This clearly positions the Specialist Physiotherapist as a leader and change agent, rather than exclusively as an expert clinical practitioner at an individual client level.

This is a new and ambitious characterisation of the Specialist Physiotherapist.

The APA and ACP agreed to examine two questions, with input from the physiotherapy profession, and from stakeholders in the healthcare sector:

  • What is the definition that best describes the Specialist Physiotherapist?
  • At what milestone level(s) should the Specialist Physiotherapist be operating in the seven roles of the physiotherapist as described in the Competence Framework (APA 2017)?

These questions were addressed through an initial survey of APA members and a Delphi consensus process involving experts in physiotherapy education and other relevant stakeholders (from within and outside the physiotherapy profession).

In May 2021, APA members were invited to complete an online survey.

The survey was completed by 728 participants who were broadly representative of the membership.

Of interest, only 44 percent were confident in their understanding of the role of the Specialist Physiotherapist in the health system; however, 69 per cent thought that the role of the Specialist Physiotherapist is important to the physiotherapy profession and 63 per cent considered the role to be important to the health system overall.

A variety of descriptors were provided by respondents for the role of the Specialist Physiotherapist.

A content analysis was used to identify the most commonly mentioned descriptors, which were subsequently used to form ‘stimulus material’ for the Delphi consensus process.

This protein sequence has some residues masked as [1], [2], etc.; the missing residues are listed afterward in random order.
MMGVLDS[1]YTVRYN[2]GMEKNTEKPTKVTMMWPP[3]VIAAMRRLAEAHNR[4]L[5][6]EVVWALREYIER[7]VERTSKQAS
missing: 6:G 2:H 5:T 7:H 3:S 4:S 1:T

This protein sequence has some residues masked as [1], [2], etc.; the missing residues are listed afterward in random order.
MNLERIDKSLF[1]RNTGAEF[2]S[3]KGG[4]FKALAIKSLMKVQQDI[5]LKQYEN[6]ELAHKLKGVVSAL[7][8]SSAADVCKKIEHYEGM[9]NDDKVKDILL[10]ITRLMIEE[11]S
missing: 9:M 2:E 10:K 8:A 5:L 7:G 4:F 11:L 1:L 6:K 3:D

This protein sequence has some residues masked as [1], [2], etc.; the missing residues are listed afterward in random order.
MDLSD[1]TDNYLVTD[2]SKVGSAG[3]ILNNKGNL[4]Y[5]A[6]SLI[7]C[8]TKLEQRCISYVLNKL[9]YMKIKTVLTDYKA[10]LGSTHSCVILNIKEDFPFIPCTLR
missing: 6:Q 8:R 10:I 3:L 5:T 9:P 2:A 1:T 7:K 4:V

The Delphi technique (Hsu & Sandford 2007) was chosen to develop consensus about the issues explored in the APA member survey.

Relevant stakeholders were identified by the research team and APA staff.

Sixty-six experts were invited to participate in the Delphi study and twenty-six participants completed round one.

The descriptors that reached consensus with greater than 70 per cent agreement on ‘should be included’ were additional training, clinical expertise, high-level clinical reasoning and evidence-based practice.

The research team developed these descriptors into a number of proposed definitions for consideration in round two of the Delphi study.

Participants from round one also made recommendations on the milestone level(s) that Specialist Physiotherapists should function at for the seven roles of the physiotherapist as outlined in the APA’s Competence Framework (APA 2017).

In this round, four of the seven roles (Physiotherapy Practitioner, Communicator, Collaborator and Professional) reached consensus (set at 70 per cent and above) that Specialist Physiothearpists should operate at milestone Level 4 (Expert) while consensus was not achieved for three roles (Leader, Health Advocate and Scholar).

In round two, 19 individuals participated in the selection of their preferred definitions for the Specialist Physiotherapist and 74 per cent agreed that the Scholar role should operate at milestone Level 4.

While both the Health Advocate and Leader did not reach the predetermined level for consensus, they were both considered by a majority (>50 per cent but <70 per cent) to be required to be at milestone Level 4.